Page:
“Why don’t we see if we can use all of the resources that we have in terms of our people and our community and our schools to make a difference to the life of a third world community? And remarkably council, which had never agreed to anything actually, were unanimous.”
Olita Ongonjo and John Nyachieo from Maji na Ufanisi made the trip to the Tweed Shire for a three week study tour where strong bonds of friendship and commitment to the mentoring relationship were established.
“We bought Olita and an engineer over for three weeks and we took them through the Tweed community, schools, service clubs and farmers and so forth,” Mr Rayner says.
“They spent two weeks being trained on water- and soil-related matters, water testing and repairing vegetation, and within the next twelve months we had developed this idea of a mentoring program.”
In February 2004, Tweed Shire Council formalised support for the mentoring program by committing $10,000 per year for five years, a commitment that was soon matched by the International River Foundation (IRF) and later by On Q human resources.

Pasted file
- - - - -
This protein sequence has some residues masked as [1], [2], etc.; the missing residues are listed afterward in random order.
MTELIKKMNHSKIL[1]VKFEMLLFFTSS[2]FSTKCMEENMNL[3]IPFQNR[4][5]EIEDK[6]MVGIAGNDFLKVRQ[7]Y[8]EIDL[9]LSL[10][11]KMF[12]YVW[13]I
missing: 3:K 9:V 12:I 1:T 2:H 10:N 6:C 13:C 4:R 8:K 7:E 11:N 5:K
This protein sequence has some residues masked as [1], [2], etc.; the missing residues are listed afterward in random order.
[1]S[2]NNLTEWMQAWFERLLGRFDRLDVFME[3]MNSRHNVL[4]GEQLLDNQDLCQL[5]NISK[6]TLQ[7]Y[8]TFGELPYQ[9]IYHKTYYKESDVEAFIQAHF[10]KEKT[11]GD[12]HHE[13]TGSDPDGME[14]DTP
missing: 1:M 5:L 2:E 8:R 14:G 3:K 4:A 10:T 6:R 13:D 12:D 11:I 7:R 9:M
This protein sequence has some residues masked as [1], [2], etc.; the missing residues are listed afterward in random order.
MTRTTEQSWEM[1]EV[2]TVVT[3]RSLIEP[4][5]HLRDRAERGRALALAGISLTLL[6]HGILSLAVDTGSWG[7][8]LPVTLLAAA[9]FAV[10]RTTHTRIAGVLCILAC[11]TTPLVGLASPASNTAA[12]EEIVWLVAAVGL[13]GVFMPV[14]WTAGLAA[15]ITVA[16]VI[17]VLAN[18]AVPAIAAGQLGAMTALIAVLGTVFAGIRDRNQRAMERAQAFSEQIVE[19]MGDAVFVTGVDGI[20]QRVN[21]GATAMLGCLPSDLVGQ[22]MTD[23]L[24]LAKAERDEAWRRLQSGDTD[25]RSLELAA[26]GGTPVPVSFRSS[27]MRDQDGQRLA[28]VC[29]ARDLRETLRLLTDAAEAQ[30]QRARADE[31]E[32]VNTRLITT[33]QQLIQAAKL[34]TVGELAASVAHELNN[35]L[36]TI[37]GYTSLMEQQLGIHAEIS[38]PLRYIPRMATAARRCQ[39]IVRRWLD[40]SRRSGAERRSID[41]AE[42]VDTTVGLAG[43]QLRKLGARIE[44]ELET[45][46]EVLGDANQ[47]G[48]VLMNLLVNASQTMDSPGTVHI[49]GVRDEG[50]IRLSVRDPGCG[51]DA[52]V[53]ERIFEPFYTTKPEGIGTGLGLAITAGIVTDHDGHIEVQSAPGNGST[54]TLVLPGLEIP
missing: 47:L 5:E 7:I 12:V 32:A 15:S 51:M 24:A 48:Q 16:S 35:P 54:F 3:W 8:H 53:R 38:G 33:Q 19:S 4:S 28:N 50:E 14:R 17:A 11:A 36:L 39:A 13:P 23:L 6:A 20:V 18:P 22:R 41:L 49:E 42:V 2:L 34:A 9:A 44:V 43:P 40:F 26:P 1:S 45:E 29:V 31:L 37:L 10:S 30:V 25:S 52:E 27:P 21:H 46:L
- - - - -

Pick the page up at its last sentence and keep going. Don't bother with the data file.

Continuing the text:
A program desk has now been established in Kibera, Nairobi and Olita Ongonjo is employed as the Kenyan program coordinator.
The key role of the desk is to facilitate four project streams – advocacy and environmental education; youth network mobilisation for environmental rehabilitation; cultural and technical exchange and the SafeWater Project.
“The Tweed community now has a desk in the middle of the biggest slum in Africa,” he says.
Making sport of cleaning
One of the programs the desk facilitates is Y-CLEAN (Youth Led Environment Action Network), which mobilises unemployed young people living in the slums as volunteers for recycling, rubbish removal and river rehabilitation.
It has been successful in combining environmental volunteering with sport.